A Varied Bunting was more cooperative, singing persistently from an exposed perch. We weren’t very close, but I did get some marginal recordings and photos, which was thrilling because I’ve only seen this gorgeous desert species once before in my life.

Varied Bunting

When we got up to a picnic ground, we had good views and photo ops of a male trogon.

Elegant Trogon

I got photos of a second male trogon in the trees behind the Santa Rita Lodge feeding station.

Elegant Trogon

That’s also where I got lots of photos of Broad-billed Hummingbirds ...

Broad-billed Hummingbird

... and a few photos of one Rivoli’s Hummingbird, which was up until recently called the Magnificent Hummingbird. That species was split into the Talamanca Hummingbird of Central America, which I’ve seen and photographed in Costa Rica, and the Rivoli’s, which I’d seen before but never photographed in Arizona.

Rivoli's Hummingbird

While we were birding there, I got a wonderful sighting of another Minnesota birder, my friend John Richardson.

Laura and John Richardson

That night we took a field trip back to Madera for some owling, a trip special enough to warrant its own blog post and podcast.

Western Screech-Owl

I didn’t get out birding at all on Saturday, which sounds strange for what is supposed to be a birding festival, but on Saturday I had to give both a morning talk and then the evening keynote at the banquet. The evening's "Fiesta de Aves" featured a mariachi band during the reception, and I got to meet a wonderful young man named Dorian Escalante. I was thrilled later when he was given Tucson Audubon's brand new youth award, named in honor of Bill Thompson III. Dorian's is the first name on the beautiful new plaque.

The birding festival's Saturday night Fiesta de Aves featured a mariachi band!

Dorian Escalante and me

Dorian Escalante after being awarded the first youth award named for Bill Thompson III at the festival banquet.

Sunday was my final field trip, this time led with Gordon Karre, up Mt. Lemmon to the town called Summerhaven, at such an elevation that it’s cool up there even when Tucson is over 100 degrees. We had some excellent warblers—I got photos of Virginia’s, Hermit, and Olive Warblers and Painted Redstarts, and also got quick looks at Red-faced Warbler.

Virginia's Warbler

Hermit Warbler  

Olive Warbler

Painted Redstart

Broad-tailed Hummingbirds dominated at the feeding station we visited.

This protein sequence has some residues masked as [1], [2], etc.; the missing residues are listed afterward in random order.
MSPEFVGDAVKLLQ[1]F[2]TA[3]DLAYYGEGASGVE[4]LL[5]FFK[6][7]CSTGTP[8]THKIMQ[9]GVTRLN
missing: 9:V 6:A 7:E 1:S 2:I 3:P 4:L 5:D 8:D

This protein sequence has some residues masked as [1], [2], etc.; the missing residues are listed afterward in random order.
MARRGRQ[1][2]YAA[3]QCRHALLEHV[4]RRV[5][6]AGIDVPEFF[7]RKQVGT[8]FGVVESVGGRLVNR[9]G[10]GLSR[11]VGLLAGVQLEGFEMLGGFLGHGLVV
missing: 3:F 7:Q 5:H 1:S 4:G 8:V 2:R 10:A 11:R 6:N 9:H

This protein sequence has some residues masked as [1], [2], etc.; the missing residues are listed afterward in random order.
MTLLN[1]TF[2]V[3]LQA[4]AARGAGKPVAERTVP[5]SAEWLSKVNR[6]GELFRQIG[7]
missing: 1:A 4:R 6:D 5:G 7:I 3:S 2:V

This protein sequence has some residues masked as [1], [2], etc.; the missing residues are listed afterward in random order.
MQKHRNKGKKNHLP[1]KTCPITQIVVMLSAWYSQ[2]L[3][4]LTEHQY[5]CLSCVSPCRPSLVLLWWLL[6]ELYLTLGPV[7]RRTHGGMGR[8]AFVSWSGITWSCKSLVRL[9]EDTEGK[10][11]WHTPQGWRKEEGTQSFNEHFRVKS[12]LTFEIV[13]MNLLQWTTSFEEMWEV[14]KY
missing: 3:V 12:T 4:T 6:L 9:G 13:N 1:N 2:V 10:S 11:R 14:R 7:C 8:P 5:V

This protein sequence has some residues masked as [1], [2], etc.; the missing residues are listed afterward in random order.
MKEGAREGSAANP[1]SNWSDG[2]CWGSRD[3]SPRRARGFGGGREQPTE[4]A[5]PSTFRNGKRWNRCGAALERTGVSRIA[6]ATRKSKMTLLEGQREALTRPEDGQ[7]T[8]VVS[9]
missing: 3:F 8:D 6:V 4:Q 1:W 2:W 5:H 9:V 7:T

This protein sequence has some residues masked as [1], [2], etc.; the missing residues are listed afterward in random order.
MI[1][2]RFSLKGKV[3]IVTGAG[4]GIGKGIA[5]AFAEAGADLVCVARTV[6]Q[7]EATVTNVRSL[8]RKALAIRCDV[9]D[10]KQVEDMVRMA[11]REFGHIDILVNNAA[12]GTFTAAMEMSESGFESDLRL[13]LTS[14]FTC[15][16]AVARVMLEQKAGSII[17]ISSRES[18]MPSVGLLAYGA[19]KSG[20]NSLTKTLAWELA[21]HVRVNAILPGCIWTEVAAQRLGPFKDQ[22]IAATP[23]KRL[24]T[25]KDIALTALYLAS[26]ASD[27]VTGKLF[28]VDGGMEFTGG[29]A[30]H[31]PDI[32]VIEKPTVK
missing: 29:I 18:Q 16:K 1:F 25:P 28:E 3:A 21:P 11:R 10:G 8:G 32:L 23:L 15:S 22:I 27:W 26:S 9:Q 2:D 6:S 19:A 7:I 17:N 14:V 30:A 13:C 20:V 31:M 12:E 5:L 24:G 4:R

Broad-tailed Hummingbird

We also had some very quick looks at what is now called the Blue-throated Mountain-Gem, but I didn't get photos.

My total for the four days of birding was 90 species of birds along with some really cool other animals, such as Coues’ deer, which happens to be America’s second smallest deer after the Key deer, which I saw this very year in Florida. (Both are subspecies of our good old white-tailed deer.)

Coues' White-tailed Deer

I also saw a desert cottontail, Harris’s ground squirrel, and Abert’s squirrel, along with a coachwhip lizard.

Desert Cottontail

Harris's Ground Squirrel

Abert's Squirrel


I always see birds at birding festival field trips that I would miss on my own. The main reason is the leaders are intimately familiar with their local areas and know exactly what to look and listen for. Festivals are a great initiation into a new area for learning the ins and outs of some of the best birding spots.

But the point of birding with groups is to get on each bird well enough for everyone to see, meaning you can’t get close before everyone has seen it, and at that point people are ready to move on to the next bird. Birding alone allows me to spend lots of time with a single warbler flock or other aggregation, giving me time to pick out and verify more species.

As with everything in life, it’s a trade-off. Meeting great people, spending time in the field with experienced leaders, and spending time at festival headquarters learning about important conservation efforts to ensure that all the wonderful wildlife of that region will continue to thrive well into the future are the kinds of advantages a good birding festival provides.

The Southeast Arizona Birding Festival is at the forefront of the birding festival world. It was so inspirational that now I’m planning a road trip back there with Russ for next April. Then I can do the kind of low-key independent birding I also love, spending the kind of quality time watching, recording, and photographing individual birds that the logistics of festival field trips simply don't allow. Attending birding festivals and getting out on my own are both wonderful in their own ways. I love living in the best of both worlds. 

Five-striped Sparrow habitat